My mother had a lot of regrets about her marriage to my father, especially after the divorce, as you can imagine. She’s always been chronically depressed to a degree and she was especially so after my dad left. Sometimes she would express these regrets, probably more than she should of, when I was still at a fairly impressionable age. It put me in a strange position, owing my existence to something that my mother considered had ruined her life. Sometimes I would argue this point with her and say, “Well, me and Jimmy wouldn’t be here, then.” She would shrug that off and say that she would have had us with someone else. Then I would tell her that it doesn’t work that way, that our father is part of who we are. It’s not something that you can just take out of the equation. She would have had DIFFERENT children with someone else. And the whole thing would pretty much come to rest on that point until the subject came up again sometime.

    So, I think you’d agree that that was the source of my anxiety. The only mystery is why I thought it was a mystery.

  6. It makes perfect sense to me now though I can’t imagine how it actually felt to you. In my own childhood, there were things missing, for example my idea of a father was a purely imaginary one. Stepfathers did not fill the void at all, especially as I wasn’t an easy child at all & knew that my mother gave them enough trouble without me adding to it. As a small child you adapt to pretty much anything, but you feel vague gaps, that make you different from your peers (obscurely burdened) but you cannot grasp the shape of that gap, or imaginatively fill in what is missing.

    But I get it, that your mother let seep into you the suggestion that you were part of her mistake in marrying your father. Thus there was nothing you could do to stop your own existence being construed as a mistake too, since you worked out that you would not be the same person as that hypothetical child who would have resulted from a better marriage. So there was this inescapable existential “original sin”, nothing to do with your behaviour once born, just the fact that you are there at all. Which is such a terrible hopeless thought and feeling that it has to be suppressed as if it doesn’t belong to you. Better to let it remain a mystery.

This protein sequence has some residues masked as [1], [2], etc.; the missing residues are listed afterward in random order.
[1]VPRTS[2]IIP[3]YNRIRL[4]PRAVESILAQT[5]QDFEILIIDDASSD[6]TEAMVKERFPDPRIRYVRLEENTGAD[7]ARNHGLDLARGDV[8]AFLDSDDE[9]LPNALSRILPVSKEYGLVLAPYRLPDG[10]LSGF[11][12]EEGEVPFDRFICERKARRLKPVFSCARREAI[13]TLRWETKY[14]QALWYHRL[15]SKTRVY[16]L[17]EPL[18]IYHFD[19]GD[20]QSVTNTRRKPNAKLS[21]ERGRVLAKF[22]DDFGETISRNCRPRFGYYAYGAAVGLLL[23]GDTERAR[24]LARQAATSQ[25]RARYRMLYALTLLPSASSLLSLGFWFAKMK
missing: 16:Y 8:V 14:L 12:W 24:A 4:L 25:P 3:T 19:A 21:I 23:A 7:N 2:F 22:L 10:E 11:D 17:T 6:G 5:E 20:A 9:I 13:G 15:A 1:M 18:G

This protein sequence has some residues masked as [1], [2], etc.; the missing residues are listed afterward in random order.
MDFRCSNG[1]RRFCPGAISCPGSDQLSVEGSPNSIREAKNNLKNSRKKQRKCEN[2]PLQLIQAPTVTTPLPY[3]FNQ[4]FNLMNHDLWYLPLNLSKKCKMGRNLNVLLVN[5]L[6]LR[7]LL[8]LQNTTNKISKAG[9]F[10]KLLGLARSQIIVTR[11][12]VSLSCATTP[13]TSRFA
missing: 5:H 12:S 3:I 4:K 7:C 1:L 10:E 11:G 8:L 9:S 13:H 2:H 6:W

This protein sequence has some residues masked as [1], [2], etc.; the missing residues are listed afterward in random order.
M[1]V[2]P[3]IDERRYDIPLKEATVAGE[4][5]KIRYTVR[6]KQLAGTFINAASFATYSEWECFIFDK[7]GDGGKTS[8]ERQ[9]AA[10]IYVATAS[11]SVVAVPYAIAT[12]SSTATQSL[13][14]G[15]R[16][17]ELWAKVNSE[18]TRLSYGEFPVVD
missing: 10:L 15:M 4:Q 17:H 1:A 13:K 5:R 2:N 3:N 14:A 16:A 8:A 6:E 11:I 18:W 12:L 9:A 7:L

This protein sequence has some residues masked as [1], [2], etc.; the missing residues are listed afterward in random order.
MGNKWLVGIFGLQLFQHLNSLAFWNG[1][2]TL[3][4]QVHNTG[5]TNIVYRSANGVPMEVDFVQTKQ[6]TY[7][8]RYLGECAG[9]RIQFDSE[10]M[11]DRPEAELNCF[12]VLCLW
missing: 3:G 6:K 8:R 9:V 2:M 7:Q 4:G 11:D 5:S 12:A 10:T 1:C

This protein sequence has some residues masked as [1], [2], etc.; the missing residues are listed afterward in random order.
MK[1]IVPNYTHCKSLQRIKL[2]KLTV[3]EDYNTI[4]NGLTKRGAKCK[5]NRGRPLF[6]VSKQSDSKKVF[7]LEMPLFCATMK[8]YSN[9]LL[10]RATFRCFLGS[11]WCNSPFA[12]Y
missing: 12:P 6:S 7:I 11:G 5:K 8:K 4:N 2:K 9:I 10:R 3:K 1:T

But it isn’t now, you’ve expressed it.

  7. In the beginning there was energy. The energy began to differentiate and organize itself. It became particles which attracted or repealed others. The dynamics of time and space took form. Affinity groups became elements, molecules, amino acids. A twisted strand of chemicals became DNA. A distinctive strand of DNA became my home for a little while. I will leave it in due course without regrets but with gratitude.

    For the time being I live in molecules, in cells, in organs, in a body, in a species, in humanity, in a solar system, in a galaxy, in a universe.

    I didn’t realize I had paraphrased Marriage of Heaven and Hell until it was done.

    PLATE 4
    The voice of the Devil

    All Bibles or sacred codes. have been the causes of the
    following Errors.
    1. That Man has two real existing principles Viz: a Body & a
    2. That Energy. calld Evil. is alone from the Body. & that
    Reason. calld Good. is alone from the Soul.
    3. That God will torment Man in Eternity for following his
    But the following Contraries to these are True
    1 Man has no Body distinct from his Soul for that calld Body is
    a portion of Soul discernd by the five Senses. the chief inlets
    of Soul in this age
    2. Energy is the only life and is from the Body and Reason is
    the bound or outward circumference of Energy.